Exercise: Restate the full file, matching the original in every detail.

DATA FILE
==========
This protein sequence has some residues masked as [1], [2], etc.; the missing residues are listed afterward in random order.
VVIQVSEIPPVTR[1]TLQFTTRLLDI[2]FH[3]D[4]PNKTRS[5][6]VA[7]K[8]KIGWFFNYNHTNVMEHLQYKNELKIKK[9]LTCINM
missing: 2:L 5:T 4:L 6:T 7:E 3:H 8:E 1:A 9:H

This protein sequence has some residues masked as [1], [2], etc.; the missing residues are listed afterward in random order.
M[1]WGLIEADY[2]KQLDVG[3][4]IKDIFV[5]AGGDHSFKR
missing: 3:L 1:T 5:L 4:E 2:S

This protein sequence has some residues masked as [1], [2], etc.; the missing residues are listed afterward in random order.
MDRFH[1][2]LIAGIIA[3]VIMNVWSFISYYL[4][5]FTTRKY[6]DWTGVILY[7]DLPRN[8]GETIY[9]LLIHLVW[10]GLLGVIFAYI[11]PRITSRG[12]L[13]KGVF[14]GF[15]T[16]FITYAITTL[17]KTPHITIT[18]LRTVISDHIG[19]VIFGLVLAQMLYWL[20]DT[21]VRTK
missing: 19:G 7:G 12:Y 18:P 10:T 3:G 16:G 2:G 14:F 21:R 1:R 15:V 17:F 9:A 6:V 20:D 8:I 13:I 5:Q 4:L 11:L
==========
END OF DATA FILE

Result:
This protein sequence has some residues masked as [1], [2], etc.; the missing residues are listed afterward in random order.
VVIQVSEIPPVTR[1]TLQFTTRLLDI[2]FH[3]D[4]PNKTRS[5][6]VA[7]K[8]KIGWFFNYNHTNVMEHLQYKNELKIKK[9]LTCINM
missing: 2:L 5:T 4:L 6:T 7:E 3:H 8:E 1:A 9:H

This protein sequence has some residues masked as [1], [2], etc.; the missing residues are listed afterward in random order.
M[1]WGLIEADY[2]KQLDVG[3][4]IKDIFV[5]AGGDHSFKR
missing: 3:L 1:T 5:L 4:E 2:S

This protein sequence has some residues masked as [1], [2], etc.; the missing residues are listed afterward in random order.
MDRFH[1][2]LIAGIIA[3]VIMNVWSFISYYL[4][5]FTTRKY[6]DWTGVILY[7]DLPRN[8]GETIY[9]LLIHLVW[10]GLLGVIFAYI[11]PRITSRG[12]L[13]KGVF[14]GF[15]T[16]FITYAITTL[17]KTPHITIT[18]LRTVISDHIG[19]VIFGLVLAQMLYWL[20]DT[21]VRTK
missing: 19:G 7:G 12:Y 18:P 10:T 3:G 16:G 2:G 14:F 21:R 1:R 15:V 17:F 9:A 6:V 20:D 8:I 13:I 5:Q 4:L 11:L